By Kim Levin
One of the questions I am asked most often is, “How do you take such animated portraits of dogs and cats?” I have always felt strongly that being a good photographer comes from instinct and experience. I don’t believe that you can teach someone to “have a good eye.” However, you can learn techniques that are helpful in taking good portraits of your pets, and you don’t even need a professional camera. Here are tips to help you take great photos. Remember, practice makes perfect.
1. Develop a rapport with your pet. Before taking any photographs, spend some quality time with your pet so he will relax and pay attention to you. Talk to him and let him know that you love him. This creates a more comfortable atmosphere.
2. Use natural lighting. Dogs and cats move around a lot, so it helps to be able to move around with them. I like to photograph pets in their environment, where they feel most at home and comfortable. Using natural lighting is ideal because flashes and big lights can sometimes scare pets, and they don’t stay in one place too long.
3. Photograph them outdoors. Photographing outside is ideal because it gives room for dogs, in particular, to be playful and happy. Shooting outdoors also eliminates the need for extensive lighting. This way, you can move with dogs or cats to where they decide to take you. This allows for more personality-driven photographs. Use the background of the outdoors to your advantage.
4. Use a wide-angle lens. Create perspective by experimenting with lenses that make the pet look a little different than he would in a traditional photograph..
5. Get down on the same level. The key to taking great portraits and showing the pet’s unique personality is to act like an animal. Roll around or lay down on the floor so that you are eye-level with your dog or cat. This unique positioning shows you the world from the pet’s perspective.
6. Learn how to shoot them indoors. If I photograph indoors, specifically indoor cats, I like to use 400-speed film in front of an open window so that the natural light is coming through. If I have to set up lighting, I will do so in one of the pet’s most comfortable spots in the house.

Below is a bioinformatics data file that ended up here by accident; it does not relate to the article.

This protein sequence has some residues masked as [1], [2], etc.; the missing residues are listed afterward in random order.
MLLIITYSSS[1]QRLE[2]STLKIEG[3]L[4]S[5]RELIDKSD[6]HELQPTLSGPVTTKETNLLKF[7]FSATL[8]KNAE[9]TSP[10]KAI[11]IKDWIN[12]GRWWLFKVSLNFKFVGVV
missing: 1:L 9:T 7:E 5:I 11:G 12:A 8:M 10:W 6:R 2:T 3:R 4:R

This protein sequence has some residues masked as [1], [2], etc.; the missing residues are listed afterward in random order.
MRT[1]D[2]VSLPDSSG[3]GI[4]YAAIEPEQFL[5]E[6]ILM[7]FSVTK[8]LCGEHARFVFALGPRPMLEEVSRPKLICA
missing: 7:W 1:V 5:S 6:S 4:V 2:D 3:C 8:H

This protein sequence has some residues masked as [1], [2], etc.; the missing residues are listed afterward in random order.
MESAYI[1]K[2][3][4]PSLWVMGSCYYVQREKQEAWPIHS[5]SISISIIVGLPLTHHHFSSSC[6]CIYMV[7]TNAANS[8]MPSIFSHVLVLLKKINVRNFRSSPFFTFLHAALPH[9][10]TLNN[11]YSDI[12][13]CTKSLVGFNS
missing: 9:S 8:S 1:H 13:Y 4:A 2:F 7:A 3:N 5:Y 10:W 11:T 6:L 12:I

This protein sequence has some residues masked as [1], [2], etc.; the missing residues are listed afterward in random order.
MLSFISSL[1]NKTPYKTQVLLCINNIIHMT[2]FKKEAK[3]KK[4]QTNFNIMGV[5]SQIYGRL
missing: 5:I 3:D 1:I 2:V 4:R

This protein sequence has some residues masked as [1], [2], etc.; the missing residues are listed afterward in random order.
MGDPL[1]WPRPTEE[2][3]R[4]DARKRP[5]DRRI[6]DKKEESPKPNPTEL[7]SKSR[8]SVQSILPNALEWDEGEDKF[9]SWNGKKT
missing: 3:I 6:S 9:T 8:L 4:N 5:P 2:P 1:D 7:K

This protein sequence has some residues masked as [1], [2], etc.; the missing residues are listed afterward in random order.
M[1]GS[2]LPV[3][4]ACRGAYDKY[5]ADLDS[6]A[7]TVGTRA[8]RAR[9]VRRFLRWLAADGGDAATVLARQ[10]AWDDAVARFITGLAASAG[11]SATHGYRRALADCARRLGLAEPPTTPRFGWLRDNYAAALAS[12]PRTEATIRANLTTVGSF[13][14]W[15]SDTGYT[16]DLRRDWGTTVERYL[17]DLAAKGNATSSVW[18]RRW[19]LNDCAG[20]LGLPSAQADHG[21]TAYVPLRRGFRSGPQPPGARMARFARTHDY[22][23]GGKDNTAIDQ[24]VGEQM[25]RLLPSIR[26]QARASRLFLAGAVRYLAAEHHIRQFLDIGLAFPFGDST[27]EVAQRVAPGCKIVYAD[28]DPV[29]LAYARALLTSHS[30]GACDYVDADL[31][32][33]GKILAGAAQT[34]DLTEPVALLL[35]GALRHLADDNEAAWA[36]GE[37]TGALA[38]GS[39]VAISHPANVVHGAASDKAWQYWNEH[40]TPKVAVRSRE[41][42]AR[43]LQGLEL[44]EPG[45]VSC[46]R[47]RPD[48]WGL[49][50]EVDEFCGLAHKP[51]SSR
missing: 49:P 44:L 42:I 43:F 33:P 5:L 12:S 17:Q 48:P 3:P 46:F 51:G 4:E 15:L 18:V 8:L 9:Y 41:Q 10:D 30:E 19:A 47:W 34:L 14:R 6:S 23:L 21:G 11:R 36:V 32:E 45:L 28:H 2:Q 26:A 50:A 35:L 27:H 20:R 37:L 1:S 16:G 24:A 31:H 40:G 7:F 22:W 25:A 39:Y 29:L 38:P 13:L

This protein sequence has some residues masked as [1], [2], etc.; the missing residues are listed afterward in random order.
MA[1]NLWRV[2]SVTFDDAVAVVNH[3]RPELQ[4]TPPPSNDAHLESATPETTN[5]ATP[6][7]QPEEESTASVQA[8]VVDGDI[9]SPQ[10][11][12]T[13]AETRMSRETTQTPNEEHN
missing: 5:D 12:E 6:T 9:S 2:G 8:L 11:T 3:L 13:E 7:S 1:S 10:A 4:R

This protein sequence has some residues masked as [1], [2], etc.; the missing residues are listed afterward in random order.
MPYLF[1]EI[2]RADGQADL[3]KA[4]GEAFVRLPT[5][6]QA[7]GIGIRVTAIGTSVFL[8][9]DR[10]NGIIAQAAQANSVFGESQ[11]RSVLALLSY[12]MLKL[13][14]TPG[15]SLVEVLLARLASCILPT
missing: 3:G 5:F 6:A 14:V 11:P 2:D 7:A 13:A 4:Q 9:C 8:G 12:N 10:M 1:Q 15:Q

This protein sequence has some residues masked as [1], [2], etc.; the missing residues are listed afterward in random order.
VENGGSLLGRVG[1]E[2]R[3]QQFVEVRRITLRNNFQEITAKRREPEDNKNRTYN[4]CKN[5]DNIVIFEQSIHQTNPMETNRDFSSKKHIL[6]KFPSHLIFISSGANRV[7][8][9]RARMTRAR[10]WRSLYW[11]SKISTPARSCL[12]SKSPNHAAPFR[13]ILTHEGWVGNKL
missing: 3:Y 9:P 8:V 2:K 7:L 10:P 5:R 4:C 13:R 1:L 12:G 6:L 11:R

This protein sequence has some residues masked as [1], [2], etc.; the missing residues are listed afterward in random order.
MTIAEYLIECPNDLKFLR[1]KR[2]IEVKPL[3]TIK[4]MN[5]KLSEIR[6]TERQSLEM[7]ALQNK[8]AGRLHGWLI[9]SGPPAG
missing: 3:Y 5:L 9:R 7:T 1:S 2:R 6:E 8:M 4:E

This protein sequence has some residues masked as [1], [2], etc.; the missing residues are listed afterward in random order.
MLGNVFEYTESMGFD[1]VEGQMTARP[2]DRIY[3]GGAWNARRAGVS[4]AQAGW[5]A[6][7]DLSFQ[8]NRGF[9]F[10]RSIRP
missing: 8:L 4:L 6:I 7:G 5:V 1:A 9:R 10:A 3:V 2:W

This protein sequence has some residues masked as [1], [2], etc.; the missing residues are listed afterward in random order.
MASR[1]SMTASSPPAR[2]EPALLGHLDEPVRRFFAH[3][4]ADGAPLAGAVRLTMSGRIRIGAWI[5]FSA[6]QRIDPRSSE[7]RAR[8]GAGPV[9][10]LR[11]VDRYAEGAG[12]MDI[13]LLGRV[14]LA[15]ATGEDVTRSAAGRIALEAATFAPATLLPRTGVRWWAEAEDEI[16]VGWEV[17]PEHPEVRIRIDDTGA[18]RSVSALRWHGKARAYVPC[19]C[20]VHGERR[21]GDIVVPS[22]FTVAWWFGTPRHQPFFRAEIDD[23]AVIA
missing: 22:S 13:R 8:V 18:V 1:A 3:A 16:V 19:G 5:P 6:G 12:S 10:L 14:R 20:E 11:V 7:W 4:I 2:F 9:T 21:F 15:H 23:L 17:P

7. Use food and treats. Treats, treats, treats! Dogs and cats love them. Bits of food help pets stay in one place so you can take several shots at a time. Call her name to get her attention away from the treat or take the photo while she is waiting for her treat.
8. Use a shrill noise. My best shots come when I use a high-pitched shrill sound. Some dogs tilt their head to these sounds. This may not work for all dogs. Cats tend to react when you use a word or sound that gets their attention. Using a harmonica is one of my personal favorites. It functions the same as a shrill sound, but sometimes with an even bigger effect.
9. Take as many shots as possible. It usually takes many tries to get a really great image, so be prepared to have a good memory card in digital camera or plenty of extra film on hand.
10. Always have the camera around. Some of my best pet portraits have been spontaneous. Timing is everything. You can’t force your pet to make your favorite expression on cue, so keep the camera out and ready. When your pet smiles or rolls around on the ground in a funny manner, pull out the camera and begin photographing.
Kim Levin is a photographer who specializes in pet portraiture. Her company, Bark & Smile Pet Portraits, combines her passion for photography and her love of animals. Levin has published 10 books, including Why We Love Dogs, Why We Love Cats, Growing Up, and Cattitude. Her books have sold a quarter million copies and have been published in six languages.